In 1991 the United States was instrumental in the process that ended Aristide’s first term as president after some seven months in office. When the Organization of American States announced that it would begin an embargo of Haiti in protest of the illegality of Aristide’s removal, the first Bush administration announced openly their intent to violate any embargo. Three years later, Aristide was restored to power but only under fiscal austerity conditions which made it impossible for him to fulfill the promises made during his election campaign.

Political turmoil

Since that time, Haiti has been in a near chronic state of political turmoil, with Aristide and his allies in power but largely unable to change basic economic realities in Haiti.  For example, under Aristide, many people lost access to electricity and water while cheap imported goods cut out local production.  In 2004 there was yet another US Government-supported coup d’etat against Aristide, which disposed him from power and forced him into exile.

From an economic point of view, Haiti’s needs are fairly clear assuming that it, like every other country, must work within the global capitalist framework. Like much of the “developing world” Haiti must find a way to move away from being an exporter of cheap raw materials and towards exporting higher value finished goods while simultaneously undertaking policies to develop a middle class within Haiti. These policies are not rocket science—indeed nearly every developed country has followed a similar path—but in order to undertake them, Haiti must first overcome barriers to its political sovereignty and barriers to its democracy. While these policies are in the best interest of the Haitian people, they are not in the best interest of those who currently formulate US policy. US planners continue to see moves towards a more independent Haiti as deeply problematic insofar as Haiti represents the “threat of a good example.” Just as the US feared a free and independent slave colony so to does it fear an economically free and stable Haiti.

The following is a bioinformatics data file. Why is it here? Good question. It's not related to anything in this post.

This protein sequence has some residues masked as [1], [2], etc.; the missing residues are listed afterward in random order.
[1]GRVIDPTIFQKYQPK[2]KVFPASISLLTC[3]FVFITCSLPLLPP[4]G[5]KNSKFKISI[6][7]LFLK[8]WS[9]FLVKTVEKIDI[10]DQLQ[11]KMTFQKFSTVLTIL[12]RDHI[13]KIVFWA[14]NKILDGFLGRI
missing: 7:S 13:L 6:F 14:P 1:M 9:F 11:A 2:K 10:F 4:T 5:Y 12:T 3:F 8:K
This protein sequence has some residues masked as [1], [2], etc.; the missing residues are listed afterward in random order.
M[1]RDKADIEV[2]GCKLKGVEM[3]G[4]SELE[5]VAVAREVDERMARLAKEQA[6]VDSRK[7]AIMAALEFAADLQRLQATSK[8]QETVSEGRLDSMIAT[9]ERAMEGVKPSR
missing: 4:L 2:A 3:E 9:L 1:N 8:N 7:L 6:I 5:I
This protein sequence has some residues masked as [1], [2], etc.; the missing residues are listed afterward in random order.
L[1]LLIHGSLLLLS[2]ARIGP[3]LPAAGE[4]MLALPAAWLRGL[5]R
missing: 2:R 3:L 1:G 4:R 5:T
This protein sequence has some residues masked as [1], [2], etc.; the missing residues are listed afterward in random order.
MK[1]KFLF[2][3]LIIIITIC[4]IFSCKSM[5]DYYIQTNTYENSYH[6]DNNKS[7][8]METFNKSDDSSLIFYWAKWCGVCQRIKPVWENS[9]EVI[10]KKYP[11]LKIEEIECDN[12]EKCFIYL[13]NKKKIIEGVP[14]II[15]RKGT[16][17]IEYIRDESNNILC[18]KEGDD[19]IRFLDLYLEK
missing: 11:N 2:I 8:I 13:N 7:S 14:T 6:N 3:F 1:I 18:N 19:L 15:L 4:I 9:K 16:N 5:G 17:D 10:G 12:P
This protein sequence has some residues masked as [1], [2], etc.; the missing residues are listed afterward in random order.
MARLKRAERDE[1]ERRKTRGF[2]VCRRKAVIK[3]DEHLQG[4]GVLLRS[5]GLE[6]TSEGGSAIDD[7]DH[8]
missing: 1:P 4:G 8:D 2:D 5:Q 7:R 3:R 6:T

Recent signs from the IMF and its de facto ruling body, the Group of Seven richest countries, indicating that Haiti’s remaining international debt will be cancelled in the wake of this earthquake are encouraging. Debt cancellation can provide some fiscal space to support things like paying wages to nurses and schoolteachers as opposed to repaying debts that have already been paid in blood and in money. Whether or not debt cancellation also leads to the creation of political space to follow a course independent of the whims of Washington is an open question.

Haiti itself is a small country, but should it be successful in overthrowing US imperial pursuits it would be part of a wave of independence that stretches back to the Cuban revolution of 1961. More recently, much of South America has openly declared hostility to the history of US aggression in the region with nearly all governments at least espousing populist rhetoric over kowtowing to the US superpower. Whether or not the fire of independence is allowed to spread to Haiti and its Caribbean neighbors will depend largely upon the state of social movements in the US.

Should those movements fail, the recent earthquake may simply be the latest in the long list of Haiti’s disasters, as opposed to the last.

Sameer Dossani has been an activist on issues of global economic justice for fifteen years. Former Director of the 50 Years is Enough Network, Sameer now heads the Demand Dignity campaign for Amnesty International, USA. (Opinions expressed in this article do not necessarily reflect the views of Amnesty International.)